"I mean your real name," said the scientist quietly.

There was a sudden tense silence; Hatch had come a little closer, and was staring at the stranger with keen, inquiring eyes.

"This is not the Mr. William C. Colgate you know, Mr. Hatch?"


"Do you happen to have an idea who he is?"

"If I am not mistaken," Hatch replied calmly, "this is a gentleman I have met before on an exceedingly interesting occasion—Mr. Bradlee Cunnyngham Leighton."

At the name the erstwhile Colgate turned upon the reporter with a snarl. There was a quick movement of his right hand, and Hatch found himself blinking down the barrel of a revolver, as Leighton slowly moved backward toward the door.

The Thinking Machine moved around behind the aggressor. "Now, Mr. Leighton," he said almost pleasantly, "if you don't lower that revolver I'll blow your brains out."

For one instant Leighton hesitated, then glanced back quickly toward the scientist. That diminutive man stood calmly, with his hands in his pockets. Instantly Hatch leaped. There was a quick, sharp struggle, a few muttered curses, and then the discomfited Leighton, in his turn, was gazing down the revolver barrel.

"Won't you gentlemen sit down?" suggested The Thinking Machine.

They were all sitting down when Detective Mallory rushed up from police headquarters. Leighton was farthest from the door. The Thinking Machine sat staring at him with the revolver held in position for quick use.

"Ah, Mr. Mallory," he said, without turning his head or glancing back. "This is Mr. Bradlee Cunnyngham Leighton. You may have heard of him before?"

"Do you mean the Englishman who brought the Varron necklace to this country?" blurted out the detective.

"The same man of the carrier pigeon case," said Hatch grimly.

"I should like particularly to call your attention to Mr. Leighton," continued The Thinking Machine. "He is a man of accomplishments. We know how he distinguished himself by the simple expedient of using carrier pigeons in the Varron necklace affair. In this case, he has risen to greater heights. First—I am assuming some things—he plotted with young Travers to steal the Colgate diamond. In some manner, which is not essential here, Travers got the diamond and sought to profit by the theft alone by negotiating its return for ten thousand dollars. Travers wrote a cipher to Mr. Colgate making the proposition—it was possible he knew Mr. Colgate would understand his cipher. I shall give Leighton credit for anticipating just this possibility and intercepting the post cards. They meant nothing to him; so—please note this—he came to me as Mr. Colgate, knowing that Mr. Colgate was in Europe with his family, and sought my assistance in recovering the jewel from his fellow conspirator. The sublime audacity of all these conceptions marks Mr. Leighton as little short of a genius in his particular profession.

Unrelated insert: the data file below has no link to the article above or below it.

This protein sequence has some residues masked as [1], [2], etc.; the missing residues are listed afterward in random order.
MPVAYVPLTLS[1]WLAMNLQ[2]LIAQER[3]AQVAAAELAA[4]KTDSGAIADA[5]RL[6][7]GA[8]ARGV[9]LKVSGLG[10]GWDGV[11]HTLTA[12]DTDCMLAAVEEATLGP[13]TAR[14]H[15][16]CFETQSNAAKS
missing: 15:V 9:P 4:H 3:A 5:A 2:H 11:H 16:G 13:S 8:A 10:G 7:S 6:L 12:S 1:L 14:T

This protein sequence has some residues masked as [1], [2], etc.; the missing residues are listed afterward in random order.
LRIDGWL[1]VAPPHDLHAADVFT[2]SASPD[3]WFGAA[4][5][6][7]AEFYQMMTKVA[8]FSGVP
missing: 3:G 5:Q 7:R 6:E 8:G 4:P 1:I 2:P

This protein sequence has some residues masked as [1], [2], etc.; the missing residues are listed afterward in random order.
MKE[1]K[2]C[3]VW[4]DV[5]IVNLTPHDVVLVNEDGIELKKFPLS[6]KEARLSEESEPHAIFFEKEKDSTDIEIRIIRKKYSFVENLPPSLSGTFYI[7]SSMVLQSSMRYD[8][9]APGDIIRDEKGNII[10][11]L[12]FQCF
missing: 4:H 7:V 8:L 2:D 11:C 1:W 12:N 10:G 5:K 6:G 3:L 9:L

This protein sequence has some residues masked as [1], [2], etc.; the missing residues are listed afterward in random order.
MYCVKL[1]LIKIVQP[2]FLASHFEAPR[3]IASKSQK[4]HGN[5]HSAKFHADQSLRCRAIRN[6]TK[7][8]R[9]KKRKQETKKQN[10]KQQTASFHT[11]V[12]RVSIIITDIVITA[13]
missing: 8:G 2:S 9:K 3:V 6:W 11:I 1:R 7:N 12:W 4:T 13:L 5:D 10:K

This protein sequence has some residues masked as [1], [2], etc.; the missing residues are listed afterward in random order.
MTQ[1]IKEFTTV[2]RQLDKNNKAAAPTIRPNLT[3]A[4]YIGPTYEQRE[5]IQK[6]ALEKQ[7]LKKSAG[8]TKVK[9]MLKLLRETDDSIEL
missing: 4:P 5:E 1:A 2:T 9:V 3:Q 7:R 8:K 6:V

"Only once was Mr. Leighton embarrassed. That was when I told him I should have to visit his library. But he even rose to this necessity brilliantly. He delayed my visit for a day or so, and in some manner, possibly by forgery, secured an entrance to Mr. Colgate's home, perhaps as a cousin of the same name. There he received me. Two or three things had happened to arouse a doubt in my mind as to whether he was the real Mr. Colgate.

"First was his hesitancy in connection with my visit to the library; then while I was in the house a telegram came for Mr. William C. Colgate. A servant asked Mr. Leighton in my presence if the telegram was for him. That question would never have been asked if he had been the real William C. Colgate. Then finally I asked Mr. Hatch over the phone if William C. Colgate was redheaded. William C. Colgate is not redheaded. This gentleman is, therefore he is not William C. Colgate. I only knew this much. Mr. Hatch recognized him as Leighton. He saw him at the time you were all interested in his escape from a Scotland Yard man—Conway, who wanted him for stealing a necklace. That is all, I think."

"But the diamond and Travers?" asked the detective.

"Here is the diamond," said The Thinking Machine, and he produced it from one of his pockets. "Travers is lying on a bed in the next room in a drunken stupor."


Roy Glashan's Library
Non sibi sed omnibus
Go to Home Page
This work is out of copyright in countries with a copyright
period of 70 years or less, after the year of the author's death.
If it is under copyright in your country of residence,
do not download or redistribute this file.
Original content added by RGL (e.g., introductions, notes,
RGL covers) is proprietary and protected by copyright.